Here at MYEBOOK we ♥ authors. Our days are spent helping authors reach new readers around the world whilst reducing the costs associated with self-publishing. We achieve this by helping to convert, publish and market an author's eBook online.
This post is written specially for those who are looking to upload their Microsoft Word document into Amazon's magical black box in the hope that a perfectly-formatted eBook comes out the other side. Using the Amazon Kindle Publishing Guidelines (linked at the end of the post) you are guaranteed to get a gold-star from the eBook-review team at Amazon.
The Nephilim Ark by Matthew James Daniel centers around the biblical story of the Nephilim – a race of giants that came down to Earth and mated with human women. After this union led to debauchery and societal breakdown, God unleashed the flood – the story of Noah’s Ark. The Nephilim Ark fast forwards to modern day where the Nephilim are trying to grow their numbers again by attempting to breed with English women, while also trying to eradicate Anglican clergy. Their plans are discovered by a woman who aims to destroy their plan, but may lay waste to more than she bargained for.
The Nephilim Ark is an interesting modern take on an old story, woven into a crime thriller that veers away from being straight religious fiction into something that can appeal to a wider audience – ala The Da Vinci Code. It’s heavy on religious themes, but it is more concerned with telling a story than proselytizing.
This is an intriguing spin on religious fiction, written by a former priest – lending the book credibility and filling the book with detail so this epic story has a dynamic reality.
I wont lie, this event has me salivating, for all the right reasons.
Who are ROSA?
ROSA is an apt acronym for a such a kind and caring group of writers. The Romance Writers of South Africa have groups in every major city in South Africa and provide much needed support and development to our countries romance writers.
Hey all, a quick mention of the upcoming Jozi Book Fair due for early (1-4th) September 2016.
I attended the previous two events and thoroughly enjoyed them both. There are a wide range of events of the book fair from book launches, workshops, poetry readings, round-table discussions and then film and theatre exhibitions. For those worried mommies there are also special events arranged just for the kiddies.
Writing your book can be a long and laborious process. Whittling away at the pages requires patience from the author as they soldier on aiming to reach their daily word-count. Sometimes life happens and the author is distracted by a crisis that forces them to put writing aside for a period. This post is written especially for the author who needs to destroy writers block. Hope it helps.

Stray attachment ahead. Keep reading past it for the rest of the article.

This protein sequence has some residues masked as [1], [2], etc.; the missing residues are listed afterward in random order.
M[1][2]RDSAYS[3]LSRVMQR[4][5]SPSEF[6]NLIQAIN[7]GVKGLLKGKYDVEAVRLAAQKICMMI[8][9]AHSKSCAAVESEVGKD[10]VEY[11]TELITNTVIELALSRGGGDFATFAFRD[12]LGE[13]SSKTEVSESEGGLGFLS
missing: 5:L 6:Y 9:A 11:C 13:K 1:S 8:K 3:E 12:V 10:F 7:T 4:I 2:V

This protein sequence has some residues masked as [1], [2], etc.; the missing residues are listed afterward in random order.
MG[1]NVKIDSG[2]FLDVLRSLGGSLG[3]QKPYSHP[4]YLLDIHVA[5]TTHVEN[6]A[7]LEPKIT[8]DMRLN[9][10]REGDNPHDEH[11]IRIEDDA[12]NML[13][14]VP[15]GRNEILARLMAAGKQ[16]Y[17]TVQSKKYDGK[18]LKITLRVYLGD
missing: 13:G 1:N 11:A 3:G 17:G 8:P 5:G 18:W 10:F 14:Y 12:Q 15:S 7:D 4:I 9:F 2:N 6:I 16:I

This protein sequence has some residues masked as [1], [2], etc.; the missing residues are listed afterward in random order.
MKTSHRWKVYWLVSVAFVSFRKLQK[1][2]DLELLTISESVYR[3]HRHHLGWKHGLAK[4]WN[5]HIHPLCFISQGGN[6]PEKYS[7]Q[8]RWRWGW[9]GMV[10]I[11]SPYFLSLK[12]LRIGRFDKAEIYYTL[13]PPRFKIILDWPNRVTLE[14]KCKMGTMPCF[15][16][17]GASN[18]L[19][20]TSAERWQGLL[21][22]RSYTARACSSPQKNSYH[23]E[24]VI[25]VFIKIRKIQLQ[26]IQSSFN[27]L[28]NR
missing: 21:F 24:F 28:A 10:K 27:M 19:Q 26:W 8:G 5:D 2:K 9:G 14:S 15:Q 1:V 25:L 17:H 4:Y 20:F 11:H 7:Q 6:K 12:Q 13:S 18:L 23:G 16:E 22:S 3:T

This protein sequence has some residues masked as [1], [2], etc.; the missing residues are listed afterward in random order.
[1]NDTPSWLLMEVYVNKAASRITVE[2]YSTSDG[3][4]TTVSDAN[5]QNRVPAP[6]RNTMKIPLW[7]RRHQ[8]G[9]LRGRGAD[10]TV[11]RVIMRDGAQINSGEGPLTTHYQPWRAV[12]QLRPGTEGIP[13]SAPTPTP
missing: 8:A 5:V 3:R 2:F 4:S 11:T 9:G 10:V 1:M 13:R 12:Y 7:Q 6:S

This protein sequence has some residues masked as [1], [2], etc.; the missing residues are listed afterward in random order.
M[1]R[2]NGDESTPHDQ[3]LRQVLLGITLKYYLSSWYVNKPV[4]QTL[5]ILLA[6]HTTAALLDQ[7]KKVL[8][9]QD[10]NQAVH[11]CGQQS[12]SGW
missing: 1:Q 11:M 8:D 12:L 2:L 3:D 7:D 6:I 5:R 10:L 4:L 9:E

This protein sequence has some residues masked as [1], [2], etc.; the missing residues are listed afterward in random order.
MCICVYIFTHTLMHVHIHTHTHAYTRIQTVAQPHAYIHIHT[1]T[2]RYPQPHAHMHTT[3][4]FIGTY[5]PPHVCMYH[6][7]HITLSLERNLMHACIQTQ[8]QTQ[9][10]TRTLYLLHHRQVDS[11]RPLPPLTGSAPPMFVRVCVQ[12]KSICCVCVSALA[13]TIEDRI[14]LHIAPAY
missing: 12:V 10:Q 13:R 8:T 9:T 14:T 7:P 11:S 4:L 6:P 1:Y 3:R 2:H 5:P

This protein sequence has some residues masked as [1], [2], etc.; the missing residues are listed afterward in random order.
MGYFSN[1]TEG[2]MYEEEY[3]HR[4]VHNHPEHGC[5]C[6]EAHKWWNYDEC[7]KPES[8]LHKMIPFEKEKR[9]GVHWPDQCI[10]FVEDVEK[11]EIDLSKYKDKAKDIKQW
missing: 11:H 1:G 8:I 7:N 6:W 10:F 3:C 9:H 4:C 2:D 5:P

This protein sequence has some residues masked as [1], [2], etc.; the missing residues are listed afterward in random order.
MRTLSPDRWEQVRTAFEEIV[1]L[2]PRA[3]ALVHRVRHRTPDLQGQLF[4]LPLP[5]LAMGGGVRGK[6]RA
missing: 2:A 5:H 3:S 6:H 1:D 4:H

This article will take a good look at the top 5 mistakes made by South African authors who self-publish their book. Far too few South African authors find their writing being celebrated. Professing your passion for the pen almost feels like a whispered admission of unemployment. Not something you would want to own up to around your friend’s braai. Let’s take an honest look at why your writing might not be garnering the critical acclaim you know it deserves.
Mistake #1 - Poor covers
Too many authors make the mistake of placing their face on the front cover. This might work if you only ever intended to sell to your friends and family. If you plan to reach outside South Africa’s porous borders (which every author should be), then placing your face on the front cover will deter the reader who does not relate to your mug.
Takka Takka by Kieran James HaldenbyReviewed by Bridget Lӧtz
Takka Takka is Haldenby’s debut novel. Based on a true story, set in South Africa and Zambia, it follows the life of Kyle Goodall. Kyle is a career criminal always looking for the next big thing to make money while managing to stay one-step ahead of the law until eventually he is set up and imprisoned in Zambian prisons for a crime he didn’t commit.
The story opens when Kyle is already in prison and he starts telling us, the reader, his story of how he came to be there in the stinking hot hell of the infamous Kamwala prison in Zambia. He begins by describing the scene of how the prisoners sit in rows as you would in a rowing boat all squashed together with the stench of sweat, urine and faecal matter hanging over them like a cloud making it difficult to breathe. Each hour on the hour when the bell rings, the prisoners chant, “Takka Takka” which loosely translated means, “I’m okay, I’m still alive.”